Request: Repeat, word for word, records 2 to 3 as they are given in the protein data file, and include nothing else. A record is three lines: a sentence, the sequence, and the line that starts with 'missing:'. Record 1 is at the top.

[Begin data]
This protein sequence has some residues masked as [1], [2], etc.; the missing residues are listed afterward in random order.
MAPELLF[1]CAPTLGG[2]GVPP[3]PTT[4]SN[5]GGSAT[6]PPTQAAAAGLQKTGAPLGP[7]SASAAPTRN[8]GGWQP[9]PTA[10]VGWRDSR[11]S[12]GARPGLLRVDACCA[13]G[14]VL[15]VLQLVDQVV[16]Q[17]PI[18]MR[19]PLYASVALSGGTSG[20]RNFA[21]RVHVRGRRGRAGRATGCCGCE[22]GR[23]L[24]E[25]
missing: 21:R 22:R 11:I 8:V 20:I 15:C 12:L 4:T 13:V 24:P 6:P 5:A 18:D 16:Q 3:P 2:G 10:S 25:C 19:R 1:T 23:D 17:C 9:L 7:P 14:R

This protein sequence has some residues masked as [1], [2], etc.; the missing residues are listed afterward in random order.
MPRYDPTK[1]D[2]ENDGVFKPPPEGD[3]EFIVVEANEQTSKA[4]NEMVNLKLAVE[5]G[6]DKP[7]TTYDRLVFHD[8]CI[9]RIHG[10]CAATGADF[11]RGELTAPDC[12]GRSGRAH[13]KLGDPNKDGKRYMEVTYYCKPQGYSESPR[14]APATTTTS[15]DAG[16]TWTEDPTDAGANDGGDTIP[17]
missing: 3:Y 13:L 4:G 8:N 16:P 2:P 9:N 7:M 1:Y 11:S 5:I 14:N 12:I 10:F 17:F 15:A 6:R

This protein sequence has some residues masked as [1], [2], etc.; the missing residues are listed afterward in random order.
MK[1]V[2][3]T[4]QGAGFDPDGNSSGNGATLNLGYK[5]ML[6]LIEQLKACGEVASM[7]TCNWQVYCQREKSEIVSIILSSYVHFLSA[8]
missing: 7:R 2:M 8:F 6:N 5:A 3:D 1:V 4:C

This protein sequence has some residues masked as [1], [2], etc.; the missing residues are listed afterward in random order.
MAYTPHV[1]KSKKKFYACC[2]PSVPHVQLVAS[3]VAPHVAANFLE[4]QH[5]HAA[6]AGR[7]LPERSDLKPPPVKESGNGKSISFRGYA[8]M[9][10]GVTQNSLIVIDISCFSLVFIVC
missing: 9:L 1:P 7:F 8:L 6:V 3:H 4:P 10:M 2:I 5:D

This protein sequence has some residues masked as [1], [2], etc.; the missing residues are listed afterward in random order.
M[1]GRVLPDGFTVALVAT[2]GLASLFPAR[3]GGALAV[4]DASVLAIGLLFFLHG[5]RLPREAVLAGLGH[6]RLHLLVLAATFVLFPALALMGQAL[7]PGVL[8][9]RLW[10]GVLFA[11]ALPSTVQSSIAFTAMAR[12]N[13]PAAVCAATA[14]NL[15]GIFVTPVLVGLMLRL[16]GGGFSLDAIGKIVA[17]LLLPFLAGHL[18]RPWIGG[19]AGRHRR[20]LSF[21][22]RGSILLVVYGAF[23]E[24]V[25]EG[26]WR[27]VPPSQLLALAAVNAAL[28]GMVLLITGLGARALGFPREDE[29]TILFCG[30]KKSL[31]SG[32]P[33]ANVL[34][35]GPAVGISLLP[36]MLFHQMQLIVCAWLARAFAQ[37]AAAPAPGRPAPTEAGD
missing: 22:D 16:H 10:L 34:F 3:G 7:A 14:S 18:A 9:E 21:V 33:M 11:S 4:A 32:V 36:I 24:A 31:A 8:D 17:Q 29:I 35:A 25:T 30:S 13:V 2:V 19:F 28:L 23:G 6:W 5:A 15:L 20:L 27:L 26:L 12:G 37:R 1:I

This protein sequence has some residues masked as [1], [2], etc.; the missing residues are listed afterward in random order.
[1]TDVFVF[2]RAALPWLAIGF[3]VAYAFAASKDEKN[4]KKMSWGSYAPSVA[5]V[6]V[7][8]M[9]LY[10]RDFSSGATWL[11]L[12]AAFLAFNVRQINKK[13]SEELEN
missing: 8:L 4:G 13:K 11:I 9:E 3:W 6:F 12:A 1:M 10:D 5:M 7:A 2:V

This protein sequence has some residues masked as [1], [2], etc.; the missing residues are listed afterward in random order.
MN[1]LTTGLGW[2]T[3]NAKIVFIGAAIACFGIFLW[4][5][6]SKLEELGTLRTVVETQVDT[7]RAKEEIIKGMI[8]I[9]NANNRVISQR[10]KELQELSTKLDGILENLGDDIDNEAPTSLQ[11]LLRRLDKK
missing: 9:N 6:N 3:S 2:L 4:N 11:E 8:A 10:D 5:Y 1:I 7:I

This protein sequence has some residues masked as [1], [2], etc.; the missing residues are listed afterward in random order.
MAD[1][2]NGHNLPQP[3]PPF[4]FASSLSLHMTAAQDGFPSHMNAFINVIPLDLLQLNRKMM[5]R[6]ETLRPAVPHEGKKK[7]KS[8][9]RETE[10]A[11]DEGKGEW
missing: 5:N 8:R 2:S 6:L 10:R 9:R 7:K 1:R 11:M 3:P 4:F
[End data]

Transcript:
This protein sequence has some residues masked as [1], [2], etc.; the missing residues are listed afterward in random order.
MPRYDPTK[1]D[2]ENDGVFKPPPEGD[3]EFIVVEANEQTSKA[4]NEMVNLKLAVE[5]G[6]DKP[7]TTYDRLVFHD[8]CI[9]RIHG[10]CAATGADF[11]RGELTAPDC[12]GRSGRAH[13]KLGDPNKDGKRYMEVTYYCKPQGYSESPR[14]APATTTTS[15]DAG[16]TWTEDPTDAGANDGGDTIP[17]
missing: 3:Y 13:L 4:G 8:N 16:P 2:P 9:N 7:M 1:Y 11:S 5:I 14:N 12:I 10:F 17:F 15:A 6:R

This protein sequence has some residues masked as [1], [2], etc.; the missing residues are listed afterward in random order.
MK[1]V[2][3]T[4]QGAGFDPDGNSSGNGATLNLGYK[5]ML[6]LIEQLKACGEVASM[7]TCNWQVYCQREKSEIVSIILSSYVHFLSA[8]
missing: 7:R 2:M 8:F 6:N 5:A 3:D 1:V 4:C